Advice for High School Graduates

Advice for High School Graduates

The Epoch Times

By Barbara Danza


Graduates receive a lot of advice as the big day approaches. They’re ending one chapter and beginning a new one. It’s the first day of the rest of their lives. The pressure to make the right choices at this juncture is high, and the future can be an overwhelming concept at this stage in life.


I asked professionals across a variety of industries two basic questions. First, what’s one thing you wish someone had told you when you graduated high school? And second, what’s the best piece of advice you’ve ever received?


Rather than a pie-in-the-sky commencement address, here are some real pointers from real people.


Don’t Be Afraid to Fail

“I wish I had been told at graduation not to be scared to fail, and if you are not terrified or at least anxious about that next step, you might not have reached high enough.” 


“The best advice I ever got was to trust my gut and to marry the right person for the right reasons. It is the most important decision you will ever make.”


Paige Arnof-Fenn, founder and CEO, Mavens & Moguls


Find the Right Balance

“Work hard but don’t forget to play,” is the advice architect Jane Greenwood wishes someone had given her. She said, “It’s important to find the right balance from the outset. I came to this realization in my late 30s and have been making up for lost time ever since!”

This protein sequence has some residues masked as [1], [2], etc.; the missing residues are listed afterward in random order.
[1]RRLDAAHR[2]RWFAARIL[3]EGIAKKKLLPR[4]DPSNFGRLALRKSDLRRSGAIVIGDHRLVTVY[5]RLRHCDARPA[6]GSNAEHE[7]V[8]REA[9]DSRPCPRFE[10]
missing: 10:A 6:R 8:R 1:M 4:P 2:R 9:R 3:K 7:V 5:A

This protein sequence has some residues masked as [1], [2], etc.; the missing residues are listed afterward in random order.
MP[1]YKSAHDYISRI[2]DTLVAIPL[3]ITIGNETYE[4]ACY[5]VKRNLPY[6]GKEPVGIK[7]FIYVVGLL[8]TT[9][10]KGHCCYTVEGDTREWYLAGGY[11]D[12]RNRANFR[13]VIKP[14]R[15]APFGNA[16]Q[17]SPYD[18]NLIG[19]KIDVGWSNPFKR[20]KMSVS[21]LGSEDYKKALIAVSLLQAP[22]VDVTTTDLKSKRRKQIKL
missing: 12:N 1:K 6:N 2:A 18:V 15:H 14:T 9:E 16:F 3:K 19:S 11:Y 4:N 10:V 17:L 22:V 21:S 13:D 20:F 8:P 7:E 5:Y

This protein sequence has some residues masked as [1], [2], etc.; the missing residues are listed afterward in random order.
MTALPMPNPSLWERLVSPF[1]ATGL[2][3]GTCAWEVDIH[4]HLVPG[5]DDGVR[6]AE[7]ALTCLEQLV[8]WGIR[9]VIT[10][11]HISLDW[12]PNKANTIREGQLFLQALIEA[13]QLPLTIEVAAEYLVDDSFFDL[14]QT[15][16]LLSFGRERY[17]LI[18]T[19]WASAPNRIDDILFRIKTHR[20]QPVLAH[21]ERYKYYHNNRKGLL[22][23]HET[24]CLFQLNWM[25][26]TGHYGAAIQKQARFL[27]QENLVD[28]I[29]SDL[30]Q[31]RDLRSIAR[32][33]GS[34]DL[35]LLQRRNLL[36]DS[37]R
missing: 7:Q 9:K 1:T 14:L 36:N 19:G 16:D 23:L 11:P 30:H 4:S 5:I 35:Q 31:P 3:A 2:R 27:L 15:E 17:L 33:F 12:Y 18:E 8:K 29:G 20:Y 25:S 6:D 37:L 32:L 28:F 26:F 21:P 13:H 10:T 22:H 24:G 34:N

“I was lucky that I found smart educators and had understanding parents who could think outside the box and support my desire to experience adulthood before starting college. After eight years of exploration, I finally began my university studies. Those years gave me a solid foundation and acute perspective that has made me a better architect today.”


The best advice she’s received? “Speak up and be heard and let your confidence shine. I was fortunate to have mentors who had faith in my commitment to succeed professionally and in life. My version of success was rooted in my passion for design and the desire to be a good architect who brings grace to the built environment. I just followed my passion.”


Jane Greenwood, principal, Kostow Greenwood Architects


Get a Career Coach

“I wish someone would have advised me to get a career coach, someone to help me explore the job opportunities and select which college major would have been best suited for me.”


“The best advice I have ever received was that after being accepted into college, no one cares about the grades you received in high school. It is good to aim high, but you don’t need the extra stress from aiming to be perfect.”


Crystal Olivarria, founder and CEO,